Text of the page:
|Publication number||US4857206 A|
|Application number||US 07/115,515|
|Publication date||Aug 15, 1989|
|Filing date||Nov 2, 1987|
|Priority date||Nov 2, 1987|
|Publication number||07115515, 115515, US 4857206 A, US 4857206A, US-A-4857206, US4857206 A, US4857206A|
|Inventors||Tat Y. Choo|
|Original Assignee||Tmc Corp.|
|Export Citation||BiBTeX, EndNote, RefMan|
|Patent Citations (4), Non-Patent Citations (5), Referenced by (14), Classifications (9), Legal Events (5)|
|External Links: USPTO, USPTO Assignment, Espacenet|
1. Field of the Invention
The present invention generally relates to treatment of spent, or used, dryfilm photoresist and solder mask stripping and developing solutions used in the printed circuitry industry.
2. Background of the Invention
Over the past thirty years the printed circuit industry has undergone substantial increases in the volume of printed circuit boards being made and also the volume of chemicals used in the fabrication of those boards. The treatment of the waste materials produced by this industry has not kept pace with the technical advances made in the production of those boards. These waste materials are dangerous and costly to treat and the need to improve the treatment of these waste materials is becoming more critical.
An article in the industry magazine "Printed Circuit Fabrication", volume 10, No. 5, May, 1987 by Mr. Peter R. Rose entitled "Dryfilm Resist Stripping" starting on page 55 details techniques for using strippers. On page 58 at the bottom of column 2 and the top of column 3, the hazards of spent strippers are listed. These hazards include heavy metals, polymers, and the high alkaline content of these spent strippers. Mr. Rose, in the same section, mentions a proprietary process which aids by removing polymers by precipitation. This may be the process described in a brochure by Inland Specialty Chemical Co. of 3151 Airway Avenue, J-3, Costa Mesa, Calif. 92626 as "Novatreat".
"Novatreat" purports to prevent the forming of a sticky residue during the treating of spent strippers. However, as described in the last paragraph, the "Novatreat" is added "slowly and carefully to the cooled solution"; this infers that the hazards to the operators and the environment due to heat and fumes continues to exist.
Typical state of the art treatment of waste strippers is outlined in the brochure from J&S Laboratories Inc., 521 East "D" st., Wilmington, Calif. 90744. The treatment calls for the addition of 25% sulfuric acid solution to the spent stripper material, which is highly alkaline, in an open vessel. This process produces a precipitate and a violent reaction with heat and fumes which are dangerous to the operators and the local environment. pH is monitored to determine when this part of the process is complete, but this is not reliable since the precipitate is sticky and interferes with the pH measuring probe. The precipitate is removed by filtration, which is also adversely affected by the sticky precipitate, and the remaining fluid is fed to another treatment facility. However, the fluid, called supernatant, still contains dissolved stripper, lead, tin, copper and their compounds, since the treatment is not necessarily complete. This entire process takes more than two hours.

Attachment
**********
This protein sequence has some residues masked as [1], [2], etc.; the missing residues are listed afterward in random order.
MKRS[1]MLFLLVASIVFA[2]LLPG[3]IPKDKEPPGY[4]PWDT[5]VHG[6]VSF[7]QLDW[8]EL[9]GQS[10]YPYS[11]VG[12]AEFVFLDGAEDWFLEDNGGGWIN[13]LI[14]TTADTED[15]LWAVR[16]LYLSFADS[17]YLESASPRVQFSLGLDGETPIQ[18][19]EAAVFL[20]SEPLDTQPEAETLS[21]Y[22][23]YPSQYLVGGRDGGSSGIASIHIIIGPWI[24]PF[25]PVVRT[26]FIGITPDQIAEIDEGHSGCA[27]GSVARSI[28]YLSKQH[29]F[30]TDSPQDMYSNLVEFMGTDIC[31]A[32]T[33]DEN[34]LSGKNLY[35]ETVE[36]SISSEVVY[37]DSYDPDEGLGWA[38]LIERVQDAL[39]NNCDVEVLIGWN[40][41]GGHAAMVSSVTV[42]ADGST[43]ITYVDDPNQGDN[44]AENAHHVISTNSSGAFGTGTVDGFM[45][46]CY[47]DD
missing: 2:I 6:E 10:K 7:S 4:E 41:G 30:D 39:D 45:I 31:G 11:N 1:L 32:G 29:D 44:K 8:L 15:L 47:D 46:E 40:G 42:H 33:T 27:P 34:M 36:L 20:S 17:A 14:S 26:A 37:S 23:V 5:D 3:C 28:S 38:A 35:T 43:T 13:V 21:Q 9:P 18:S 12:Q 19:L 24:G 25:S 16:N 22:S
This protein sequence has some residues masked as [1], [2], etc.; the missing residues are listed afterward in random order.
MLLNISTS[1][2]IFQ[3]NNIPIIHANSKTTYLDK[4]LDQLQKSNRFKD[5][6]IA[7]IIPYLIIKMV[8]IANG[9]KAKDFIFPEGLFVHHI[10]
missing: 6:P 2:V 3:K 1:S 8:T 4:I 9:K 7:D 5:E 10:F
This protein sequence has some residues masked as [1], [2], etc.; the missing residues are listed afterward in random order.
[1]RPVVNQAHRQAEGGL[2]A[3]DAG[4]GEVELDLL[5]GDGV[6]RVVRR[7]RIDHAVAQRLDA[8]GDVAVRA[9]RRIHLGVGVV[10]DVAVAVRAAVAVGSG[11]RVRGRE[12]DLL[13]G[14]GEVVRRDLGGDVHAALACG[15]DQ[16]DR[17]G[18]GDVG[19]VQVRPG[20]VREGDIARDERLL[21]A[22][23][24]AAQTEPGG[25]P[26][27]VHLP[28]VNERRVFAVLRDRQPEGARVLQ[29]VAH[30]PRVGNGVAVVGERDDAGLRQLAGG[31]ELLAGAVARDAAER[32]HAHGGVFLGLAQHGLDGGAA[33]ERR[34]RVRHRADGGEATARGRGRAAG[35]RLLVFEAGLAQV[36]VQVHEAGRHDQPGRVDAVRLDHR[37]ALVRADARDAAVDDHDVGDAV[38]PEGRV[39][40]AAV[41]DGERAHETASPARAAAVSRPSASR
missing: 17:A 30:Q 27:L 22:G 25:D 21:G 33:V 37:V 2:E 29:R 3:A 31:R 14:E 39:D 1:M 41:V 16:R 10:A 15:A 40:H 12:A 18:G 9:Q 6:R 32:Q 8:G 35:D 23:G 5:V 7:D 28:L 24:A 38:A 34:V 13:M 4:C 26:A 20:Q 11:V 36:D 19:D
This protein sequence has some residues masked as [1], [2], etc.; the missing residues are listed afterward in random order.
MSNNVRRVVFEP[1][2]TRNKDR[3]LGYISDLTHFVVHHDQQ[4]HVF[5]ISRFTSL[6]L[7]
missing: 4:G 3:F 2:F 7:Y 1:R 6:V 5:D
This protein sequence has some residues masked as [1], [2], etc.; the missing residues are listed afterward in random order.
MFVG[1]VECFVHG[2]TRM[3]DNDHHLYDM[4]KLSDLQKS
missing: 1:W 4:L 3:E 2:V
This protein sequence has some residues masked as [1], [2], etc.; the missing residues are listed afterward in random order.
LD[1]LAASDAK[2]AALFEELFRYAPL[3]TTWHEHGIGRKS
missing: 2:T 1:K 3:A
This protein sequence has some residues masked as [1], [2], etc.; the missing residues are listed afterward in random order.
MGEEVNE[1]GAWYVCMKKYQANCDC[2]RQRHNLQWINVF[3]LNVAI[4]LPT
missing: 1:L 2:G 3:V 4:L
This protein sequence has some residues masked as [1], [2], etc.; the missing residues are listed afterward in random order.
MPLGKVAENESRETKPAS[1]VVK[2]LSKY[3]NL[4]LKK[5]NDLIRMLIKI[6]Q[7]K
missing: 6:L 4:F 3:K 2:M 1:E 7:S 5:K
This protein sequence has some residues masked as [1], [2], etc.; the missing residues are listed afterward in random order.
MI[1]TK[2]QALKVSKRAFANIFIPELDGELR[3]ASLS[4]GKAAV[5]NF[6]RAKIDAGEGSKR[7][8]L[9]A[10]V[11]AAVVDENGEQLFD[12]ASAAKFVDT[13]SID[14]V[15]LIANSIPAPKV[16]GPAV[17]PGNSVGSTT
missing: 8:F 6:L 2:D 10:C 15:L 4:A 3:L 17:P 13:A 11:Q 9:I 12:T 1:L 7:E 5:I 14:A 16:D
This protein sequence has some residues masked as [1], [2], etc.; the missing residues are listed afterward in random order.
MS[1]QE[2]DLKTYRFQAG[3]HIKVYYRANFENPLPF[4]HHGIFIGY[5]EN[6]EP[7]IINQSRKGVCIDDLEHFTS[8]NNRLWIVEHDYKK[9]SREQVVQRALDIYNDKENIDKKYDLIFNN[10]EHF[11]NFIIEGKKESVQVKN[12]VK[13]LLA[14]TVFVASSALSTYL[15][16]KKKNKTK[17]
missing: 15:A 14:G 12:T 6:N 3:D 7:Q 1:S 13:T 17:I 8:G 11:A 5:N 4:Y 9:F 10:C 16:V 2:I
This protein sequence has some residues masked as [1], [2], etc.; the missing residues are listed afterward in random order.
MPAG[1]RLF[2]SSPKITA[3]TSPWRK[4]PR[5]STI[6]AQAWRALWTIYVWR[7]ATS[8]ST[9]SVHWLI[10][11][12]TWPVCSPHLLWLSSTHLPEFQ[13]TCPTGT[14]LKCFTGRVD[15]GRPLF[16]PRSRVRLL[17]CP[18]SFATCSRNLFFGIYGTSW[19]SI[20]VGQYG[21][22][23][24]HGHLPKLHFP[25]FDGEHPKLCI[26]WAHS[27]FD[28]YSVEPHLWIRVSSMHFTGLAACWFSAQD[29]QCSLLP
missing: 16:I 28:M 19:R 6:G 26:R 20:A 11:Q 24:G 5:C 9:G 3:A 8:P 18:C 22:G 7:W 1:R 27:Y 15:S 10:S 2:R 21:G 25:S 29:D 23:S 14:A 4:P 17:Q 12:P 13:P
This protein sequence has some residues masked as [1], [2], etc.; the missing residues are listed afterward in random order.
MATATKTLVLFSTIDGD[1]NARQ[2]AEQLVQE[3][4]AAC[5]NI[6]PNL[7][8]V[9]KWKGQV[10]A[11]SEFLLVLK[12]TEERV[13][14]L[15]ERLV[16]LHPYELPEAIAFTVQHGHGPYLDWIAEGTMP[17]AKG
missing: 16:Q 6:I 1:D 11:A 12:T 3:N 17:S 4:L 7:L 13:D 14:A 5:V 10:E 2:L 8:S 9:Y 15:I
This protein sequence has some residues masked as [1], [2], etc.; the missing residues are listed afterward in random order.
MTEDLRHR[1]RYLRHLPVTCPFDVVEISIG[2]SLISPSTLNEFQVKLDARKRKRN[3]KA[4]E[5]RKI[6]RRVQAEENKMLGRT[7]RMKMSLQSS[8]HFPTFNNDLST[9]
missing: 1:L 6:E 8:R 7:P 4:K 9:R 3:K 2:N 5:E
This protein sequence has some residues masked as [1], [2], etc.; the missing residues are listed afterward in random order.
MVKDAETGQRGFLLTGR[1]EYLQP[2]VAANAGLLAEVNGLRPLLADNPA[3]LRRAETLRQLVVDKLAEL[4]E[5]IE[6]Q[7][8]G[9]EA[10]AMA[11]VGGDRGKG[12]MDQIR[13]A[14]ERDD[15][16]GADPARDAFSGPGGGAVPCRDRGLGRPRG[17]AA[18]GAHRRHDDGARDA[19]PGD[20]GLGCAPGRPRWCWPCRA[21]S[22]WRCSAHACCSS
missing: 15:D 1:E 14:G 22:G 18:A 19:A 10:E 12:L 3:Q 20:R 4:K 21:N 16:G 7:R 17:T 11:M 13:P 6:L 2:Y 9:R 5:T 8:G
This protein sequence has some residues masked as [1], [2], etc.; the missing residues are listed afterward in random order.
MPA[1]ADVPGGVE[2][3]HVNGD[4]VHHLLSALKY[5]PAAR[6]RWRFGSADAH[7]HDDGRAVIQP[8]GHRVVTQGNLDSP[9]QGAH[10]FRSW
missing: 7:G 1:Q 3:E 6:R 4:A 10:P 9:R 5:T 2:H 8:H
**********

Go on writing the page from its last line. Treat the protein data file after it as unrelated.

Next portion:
The supernatant is fed through chelated rinses, but the supernatant interferes with sludge formation, which does not easily settle and constantly clogs the system.
Consequently there is a need for a faster and more economical treatment, where the material is more completely treated, where the solid residue is benign, non-sticky and more easily removed by filtration, and where the residual supernatant is easily treated in typical chelated rinses without clogging. Additionally a need exists for a treatment where there is no violent reaction, with negligible heat and fumes, which will be safer for the operator and the environment.
The present invention provides a spent dryfilm resist stripper and developer solutions developer treatment apparatus and method which satisfies the aforementioned needs. The invention provides a means for mixing the spent dryfilm stripper and developer solutions with a chemical substance in controlled proportions. The mixing results in a reaction where a slurry is formed, containing a non-sticky precipitate in a liquid. This reaction occurs with negligible heat and fumes. This precipitate contains the polymers present in the spent dryfilm resist stripper and developer solutions, sodium sulfates, borax and aluminum hydroxide, all of which are benign.
The completeness of the reaction is measured by a pH probe in the preferred embodiment, and a means for controlling the proportions of the mixture in response to the pH probe ensures a complete reaction. The solid precipitate is separated by filtration, or other ordinary means, and the resulting supernatant fluid and precipitate are further processed by ordinary means.